How colors, clove oil and poems unite in friendly thought and fearsome reverie
I had a friend: she was purple, wrinkled, warped, scarred, and aged. She had seen much and endured much. She was a champ, and I relied on her for many years. My husband grew to love her as much as I did, and she was a frequent companion who shared in our deepest thoughts. So when she passed, my husband and I grieved… This purple friend was a battered old pen.
Though it sounds silly, there was an odd connection I shared with this pen: it rescued me on many occasions by cheerfully taking up residence in my purse and becoming the savior of those moments when I crashed my car and needed to exchange insurance information, or when I scribbled a phone number on a scrap of paper, or took last minute notes at a lecture when I forgot a proper notebook and pen. This pen was always there when I needed it.
One day, my turn to pay loyalty with loyalty occurred when a tiny capsule of clove oil stuffed carelessly in my purse spilled over her hide and literally ate her purple plastic skin. (Poor, pretty thing.) Purple is my favorite color, and she was my favorite pen. But now she needed to be cleaned, scrubbed, (clove oil is sticky!), and aired out. She was ugly now, and smelled awful. (If you think you like the smell of cloves, spill a concentrated beaker of essential oil of clove all over something and then decide!) But she was a hero, and after the accident she wrote as effortlessly as before, so she continued as my little companion for years to come.
“The Clove Pen,” as my husband and I called her, eventually migrated between the house, car, and my various purses for so long, that when she ran out of ink, my husband and I both mourned for a few long minutes in reminiscent fashion before taking pictures of her for posterity’s sake. (See below.) We lost a friend.
Several months later, I was sitting at my desk doing some Christmas card writing with some (other) delightful colored pens and realized just how much fondness I have developed for pens:
Firstly, I’ve discovered that holding a pen in my hand gives me a sense of power, like a master over his craft; a pen is easier to swaddle in my palm than a keyboard. Secondly, I feel a surge of creativity fill me when I guide its ink into swoops and lines – both pleasing my eye and gratifying my need for movement. Thirdly, when I am content I can doodle with the soft precision and care that counterbalances the need to scribble madly in vicious frustration over phrases, words or paragraphs that don’t suit my liking.
Moreover, I have a great respect for the pen that a keyboard has yet to earn: the pen, as a concept, has been around for thousands of years in some form or other, and without it, society would probably fall apart. Oral tradition is strong, but the written word? It cannot be supplanted. Memories fail, generations end, and cultures are obliterated, but the silent voice of the pen has succeeded in preserving facts and fiction on the forgotten parchment of cultures past. (The Dead Sea Scrolls are one of my favorite examples.)
The power the pen holds over us is frighteningly haunting: it has subtly carried secrets that united lovers and raised up kingdoms – but has also torn down dynasties and initiated anarchies. A written word understood OR misunderstood has often dictated our fate throughout generations. Words arbitrarily or carelessly translated from one language to another has shifted people's view on all of reality - birthing cults and creating sects in once unified religions.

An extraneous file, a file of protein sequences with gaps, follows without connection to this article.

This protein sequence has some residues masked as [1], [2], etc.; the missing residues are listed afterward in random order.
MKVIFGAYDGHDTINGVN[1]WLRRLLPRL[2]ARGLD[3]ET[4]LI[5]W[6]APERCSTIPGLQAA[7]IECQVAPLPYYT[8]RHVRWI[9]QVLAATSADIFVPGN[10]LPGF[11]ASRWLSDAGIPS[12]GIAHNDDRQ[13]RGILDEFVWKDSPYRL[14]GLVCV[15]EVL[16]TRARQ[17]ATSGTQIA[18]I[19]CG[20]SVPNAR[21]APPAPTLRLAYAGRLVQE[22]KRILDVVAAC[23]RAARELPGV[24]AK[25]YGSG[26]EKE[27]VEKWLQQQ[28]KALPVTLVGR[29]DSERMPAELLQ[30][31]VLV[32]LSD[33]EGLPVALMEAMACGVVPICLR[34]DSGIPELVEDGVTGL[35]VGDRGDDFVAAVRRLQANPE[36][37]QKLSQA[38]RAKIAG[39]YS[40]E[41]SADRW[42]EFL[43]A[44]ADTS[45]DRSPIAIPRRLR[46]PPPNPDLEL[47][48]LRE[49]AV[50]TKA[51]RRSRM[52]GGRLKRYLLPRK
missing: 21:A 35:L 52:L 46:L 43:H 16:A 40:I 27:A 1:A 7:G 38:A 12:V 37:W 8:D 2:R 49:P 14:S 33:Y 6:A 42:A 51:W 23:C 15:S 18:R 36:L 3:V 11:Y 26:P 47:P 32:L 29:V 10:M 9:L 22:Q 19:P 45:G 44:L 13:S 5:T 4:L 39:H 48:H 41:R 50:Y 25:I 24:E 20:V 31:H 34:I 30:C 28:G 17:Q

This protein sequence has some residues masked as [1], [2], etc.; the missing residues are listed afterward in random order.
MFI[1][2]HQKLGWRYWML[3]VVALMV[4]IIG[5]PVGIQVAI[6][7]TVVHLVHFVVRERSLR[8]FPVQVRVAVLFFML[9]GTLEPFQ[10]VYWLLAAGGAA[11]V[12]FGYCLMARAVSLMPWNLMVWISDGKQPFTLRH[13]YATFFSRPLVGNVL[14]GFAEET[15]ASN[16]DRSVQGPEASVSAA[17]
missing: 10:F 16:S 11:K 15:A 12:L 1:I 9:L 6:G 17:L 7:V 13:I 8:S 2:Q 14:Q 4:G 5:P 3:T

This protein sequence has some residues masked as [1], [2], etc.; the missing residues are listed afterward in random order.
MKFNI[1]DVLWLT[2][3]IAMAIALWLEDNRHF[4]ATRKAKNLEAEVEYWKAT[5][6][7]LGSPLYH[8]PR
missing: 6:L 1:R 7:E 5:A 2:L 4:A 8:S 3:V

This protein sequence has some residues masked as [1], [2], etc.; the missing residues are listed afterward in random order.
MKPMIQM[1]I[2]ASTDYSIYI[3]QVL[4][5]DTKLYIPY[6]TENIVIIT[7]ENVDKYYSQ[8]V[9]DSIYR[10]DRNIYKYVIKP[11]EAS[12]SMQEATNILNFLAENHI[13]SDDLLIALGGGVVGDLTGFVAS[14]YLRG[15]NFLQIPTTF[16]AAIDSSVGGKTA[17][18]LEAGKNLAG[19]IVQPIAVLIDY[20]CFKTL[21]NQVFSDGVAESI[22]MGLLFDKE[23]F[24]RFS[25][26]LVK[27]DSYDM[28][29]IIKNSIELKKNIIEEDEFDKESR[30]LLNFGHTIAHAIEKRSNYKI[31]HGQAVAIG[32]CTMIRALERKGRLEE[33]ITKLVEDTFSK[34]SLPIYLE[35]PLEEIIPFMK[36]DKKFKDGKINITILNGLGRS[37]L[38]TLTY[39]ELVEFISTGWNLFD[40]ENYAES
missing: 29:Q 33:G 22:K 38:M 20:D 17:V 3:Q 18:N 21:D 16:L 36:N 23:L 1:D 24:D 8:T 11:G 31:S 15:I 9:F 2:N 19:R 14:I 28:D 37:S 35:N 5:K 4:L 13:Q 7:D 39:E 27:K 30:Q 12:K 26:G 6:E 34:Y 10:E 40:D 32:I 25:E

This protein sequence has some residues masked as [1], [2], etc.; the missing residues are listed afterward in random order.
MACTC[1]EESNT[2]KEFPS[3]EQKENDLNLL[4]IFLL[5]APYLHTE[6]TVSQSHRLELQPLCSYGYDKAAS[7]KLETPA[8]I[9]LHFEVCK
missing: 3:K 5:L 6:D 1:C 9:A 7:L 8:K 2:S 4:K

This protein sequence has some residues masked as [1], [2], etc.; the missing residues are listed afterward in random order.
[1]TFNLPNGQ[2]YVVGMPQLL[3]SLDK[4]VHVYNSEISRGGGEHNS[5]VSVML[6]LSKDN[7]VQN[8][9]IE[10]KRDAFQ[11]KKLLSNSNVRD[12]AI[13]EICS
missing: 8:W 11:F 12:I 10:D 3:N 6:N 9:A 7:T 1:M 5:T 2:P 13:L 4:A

I wrote a poem about all this, once, several long years ago, (and since it’s fitting, I reprinted it for perusal, below), but as I sat at my brightly lit desk bent laboriously over those Christmas cards, these same thoughts occurred to me once more. I love the pen. I revere the pen, and I fear the pen. I won’t look at that long, slender instrument of ink the same way again. The Clove Pen, pens of ages past, and the colorful pens I held in my hands at that moment, all fused together in an entity of purpose; to prolong our lives, enlighten our souls, and delight our hearts. What more could we possibly ask of any friend?
Beauty on the parchment, knowledge on a page,
The pen is the instrument, of each and every sage.
Tradition of the mouth, can only go so far,
and with the centuries it goes on, twisted and bizarre.
The mind can often edit what another seeks to say,
But The Pen has made each concept live, every passing day.
The Pen protects our heritage with words immortal placed,
And with its curves and angles shapes each letter neatly spaced.
The languages throughout the ages echo through its parts,
And with the ink it transfers wisdom to each yearning heart.
The Pen, it has a character, and it never changes,
It’s stalwart loyalty to the hand with movement and thought exchanges.
But yes, The Pen has been betrayed by wily hands of malice,
(Who seek to make humanity drink from a malformed chalice.)
And yet, The Pen has made its stand, though helpless it can be,
For with a faithful hand it can help us all to see.
History, Fiction, Instruction, Art, have formed inquiring minds,
And with the wisdom transferred Pen has illuminated the blind.
Malevolence and Innocence have seduced or asked The Pen,
To be a prime communicant and partake in informing men.
The Pen consents by force or will to do a writer’s bidding,
And with its mouth will form a thought the author’s hand permitting.
So Pen, you are a glorious and necessary tool,
To build a tapestry of life like threads upon a spool.
Relay our thoughts, and speak our minds with your wondrous talent,
And brave the winds of change and force with your temper valiant.
Without you, mankind perhaps would not survive,
And with our specious minds would weave a tale of evil we contrive.
Onward, Forward, Pen! – receive and review and record,
So that mankind can read your makings and learn all that they afford.